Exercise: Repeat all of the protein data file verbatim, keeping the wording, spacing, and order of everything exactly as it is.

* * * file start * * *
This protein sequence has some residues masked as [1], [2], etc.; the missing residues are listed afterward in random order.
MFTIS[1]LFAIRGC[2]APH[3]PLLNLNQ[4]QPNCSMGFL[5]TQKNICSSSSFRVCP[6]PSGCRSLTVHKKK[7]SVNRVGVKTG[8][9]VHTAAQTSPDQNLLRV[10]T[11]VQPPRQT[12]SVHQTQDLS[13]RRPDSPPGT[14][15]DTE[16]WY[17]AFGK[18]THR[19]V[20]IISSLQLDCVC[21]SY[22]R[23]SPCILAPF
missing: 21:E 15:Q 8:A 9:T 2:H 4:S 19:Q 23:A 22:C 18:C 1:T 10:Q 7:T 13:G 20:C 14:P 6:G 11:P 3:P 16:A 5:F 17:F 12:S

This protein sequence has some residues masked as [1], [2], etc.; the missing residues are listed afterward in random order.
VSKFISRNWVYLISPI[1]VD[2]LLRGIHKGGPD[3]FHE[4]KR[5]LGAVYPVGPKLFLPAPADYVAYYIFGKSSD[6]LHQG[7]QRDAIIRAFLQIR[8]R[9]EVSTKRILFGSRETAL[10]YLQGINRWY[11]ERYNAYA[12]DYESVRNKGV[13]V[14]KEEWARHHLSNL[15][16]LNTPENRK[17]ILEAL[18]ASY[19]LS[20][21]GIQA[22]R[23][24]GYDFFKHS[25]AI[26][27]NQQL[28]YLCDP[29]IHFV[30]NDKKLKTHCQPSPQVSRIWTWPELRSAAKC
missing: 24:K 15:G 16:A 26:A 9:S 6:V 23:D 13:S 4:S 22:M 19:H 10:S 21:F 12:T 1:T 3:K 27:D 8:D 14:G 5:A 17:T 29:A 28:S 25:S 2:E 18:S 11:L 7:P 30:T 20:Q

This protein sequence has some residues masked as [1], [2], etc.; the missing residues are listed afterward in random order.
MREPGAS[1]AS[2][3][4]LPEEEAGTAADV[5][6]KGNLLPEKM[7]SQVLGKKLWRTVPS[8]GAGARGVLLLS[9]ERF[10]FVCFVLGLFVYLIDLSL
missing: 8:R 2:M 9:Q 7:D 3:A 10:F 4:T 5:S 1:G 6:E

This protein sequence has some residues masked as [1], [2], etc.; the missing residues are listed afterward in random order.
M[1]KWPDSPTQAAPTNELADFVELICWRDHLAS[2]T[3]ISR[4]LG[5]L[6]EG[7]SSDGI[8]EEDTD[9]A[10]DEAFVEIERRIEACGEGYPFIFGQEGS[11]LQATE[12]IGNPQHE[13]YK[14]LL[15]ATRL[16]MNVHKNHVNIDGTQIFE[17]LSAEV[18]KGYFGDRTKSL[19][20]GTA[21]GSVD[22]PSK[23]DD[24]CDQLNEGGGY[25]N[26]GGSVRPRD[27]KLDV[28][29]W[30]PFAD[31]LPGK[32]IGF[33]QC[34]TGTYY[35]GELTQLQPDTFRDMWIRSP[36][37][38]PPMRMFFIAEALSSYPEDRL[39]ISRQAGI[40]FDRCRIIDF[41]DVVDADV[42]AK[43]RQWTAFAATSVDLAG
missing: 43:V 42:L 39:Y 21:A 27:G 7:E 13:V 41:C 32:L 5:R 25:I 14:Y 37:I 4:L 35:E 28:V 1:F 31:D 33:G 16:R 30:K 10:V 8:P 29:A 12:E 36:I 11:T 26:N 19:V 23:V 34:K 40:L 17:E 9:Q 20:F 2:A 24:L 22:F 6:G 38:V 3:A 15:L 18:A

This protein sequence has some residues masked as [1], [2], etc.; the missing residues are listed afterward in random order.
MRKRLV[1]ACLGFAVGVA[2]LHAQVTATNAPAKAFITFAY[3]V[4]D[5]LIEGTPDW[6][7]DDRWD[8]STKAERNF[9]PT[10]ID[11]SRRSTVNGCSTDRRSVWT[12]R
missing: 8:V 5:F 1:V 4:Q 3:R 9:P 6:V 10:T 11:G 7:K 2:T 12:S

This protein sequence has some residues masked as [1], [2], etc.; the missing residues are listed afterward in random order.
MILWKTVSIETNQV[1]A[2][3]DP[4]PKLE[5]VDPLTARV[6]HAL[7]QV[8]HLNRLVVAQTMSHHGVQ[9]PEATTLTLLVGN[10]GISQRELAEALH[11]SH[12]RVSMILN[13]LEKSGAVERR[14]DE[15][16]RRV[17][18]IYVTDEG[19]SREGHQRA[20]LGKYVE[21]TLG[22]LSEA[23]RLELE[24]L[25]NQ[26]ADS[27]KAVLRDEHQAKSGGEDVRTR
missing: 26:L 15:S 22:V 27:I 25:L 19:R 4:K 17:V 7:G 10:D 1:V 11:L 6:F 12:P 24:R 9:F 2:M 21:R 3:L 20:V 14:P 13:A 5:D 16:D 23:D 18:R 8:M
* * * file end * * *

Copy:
This protein sequence has some residues masked as [1], [2], etc.; the missing residues are listed afterward in random order.
MFTIS[1]LFAIRGC[2]APH[3]PLLNLNQ[4]QPNCSMGFL[5]TQKNICSSSSFRVCP[6]PSGCRSLTVHKKK[7]SVNRVGVKTG[8][9]VHTAAQTSPDQNLLRV[10]T[11]VQPPRQT[12]SVHQTQDLS[13]RRPDSPPGT[14][15]DTE[16]WY[17]AFGK[18]THR[19]V[20]IISSLQLDCVC[21]SY[22]R[23]SPCILAPF
missing: 21:E 15:Q 8:A 9:T 2:H 4:S 19:Q 23:A 22:C 18:C 1:T 10:Q 7:T 13:G 20:C 14:P 6:G 11:P 3:P 16:A 5:F 17:F 12:S

This protein sequence has some residues masked as [1], [2], etc.; the missing residues are listed afterward in random order.
VSKFISRNWVYLISPI[1]VD[2]LLRGIHKGGPD[3]FHE[4]KR[5]LGAVYPVGPKLFLPAPADYVAYYIFGKSSD[6]LHQG[7]QRDAIIRAFLQIR[8]R[9]EVSTKRILFGSRETAL[10]YLQGINRWY[11]ERYNAYA[12]DYESVRNKGV[13]V[14]KEEWARHHLSNL[15][16]LNTPENRK[17]ILEAL[18]ASY[19]LS[20][21]GIQA[22]R[23][24]GYDFFKHS[25]AI[26][27]NQQL[28]YLCDP[29]IHFV[30]NDKKLKTHCQPSPQVSRIWTWPELRSAAKC
missing: 24:K 15:G 16:A 26:A 9:S 6:V 23:D 13:S 4:S 22:M 19:H 10:S 21:F 12:T 1:T 3:K 27:D 8:D 14:G 5:A 17:T 29:A 28:S 25:S 2:E 18:S 11:L 7:P 30:T 20:Q

This protein sequence has some residues masked as [1], [2], etc.; the missing residues are listed afterward in random order.
MREPGAS[1]AS[2][3][4]LPEEEAGTAADV[5][6]KGNLLPEKM[7]SQVLGKKLWRTVPS[8]GAGARGVLLLS[9]ERF[10]FVCFVLGLFVYLIDLSL
missing: 8:R 2:M 9:Q 7:D 3:A 10:F 4:T 5:S 1:G 6:E

This protein sequence has some residues masked as [1], [2], etc.; the missing residues are listed afterward in random order.
M[1]KWPDSPTQAAPTNELADFVELICWRDHLAS[2]T[3]ISR[4]LG[5]L[6]EG[7]SSDGI[8]EEDTD[9]A[10]DEAFVEIERRIEACGEGYPFIFGQEGS[11]LQATE[12]IGNPQHE[13]YK[14]LL[15]ATRL[16]MNVHKNHVNIDGTQIFE[17]LSAEV[18]KGYFGDRTKSL[19][20]GTA[21]GSVD[22]PSK[23]DD[24]CDQLNEGGGY[25]N[26]GGSVRPRD[27]KLDV[28][29]W[30]PFAD[31]LPGK[32]IGF[33]QC[34]TGTYY[35]GELTQLQPDTFRDMWIRSP[36][37][38]PPMRMFFIAEALSSYPEDRL[39]ISRQAGI[40]FDRCRIIDF[41]DVVDADV[42]AK[43]RQWTAFAATSVDLAG
missing: 43:V 42:L 39:Y 21:A 27:G 7:E 13:V 41:C 32:L 5:R 25:I 14:Y 37:I 4:L 35:E 28:V 1:F 31:D 33:G 16:R 30:K 10:V 8:P 29:A 12:E 36:I 11:T 26:N 19:V 23:V 34:K 40:L 17:E 9:Q 20:F 2:A 24:L 22:F 6:G 38:V 3:A 15:L 18:A

This protein sequence has some residues masked as [1], [2], etc.; the missing residues are listed afterward in random order.
MRKRLV[1]ACLGFAVGVA[2]LHAQVTATNAPAKAFITFAY[3]V[4]D[5]LIEGTPDW[6][7]DDRWD[8]STKAERNF[9]PT[10]ID[11]SRRSTVNGCSTDRRSVWT[12]R
missing: 8:V 5:F 1:V 4:Q 3:R 9:P 6:V 10:T 11:G 7:K 2:T 12:S

This protein sequence has some residues masked as [1], [2], etc.; the missing residues are listed afterward in random order.
MILWKTVSIETNQV[1]A[2][3]DP[4]PKLE[5]VDPLTARV[6]HAL[7]QV[8]HLNRLVVAQTMSHHGVQ[9]PEATTLTLLVGN[10]GISQRELAEALH[11]SH[12]RVSMILN[13]LEKSGAVERR[14]DE[15][16]RRV[17][18]IYVTDEG[19]SREGHQRA[20]LGKYVE[21]TLG[22]LSEA[23]RLELE[24]L[25]NQ[26]ADS[27]KAVLRDEHQAKSGGEDVRTR
missing: 26:L 15:S 22:V 27:I 25:L 19:R 4:K 17:V 7:G 10:D 1:V 11:L 6:F 12:P 24:R 9:F 2:M 21:R 3:L 20:V 14:P 13:A 5:D 16:D 23:D 18:R 8:M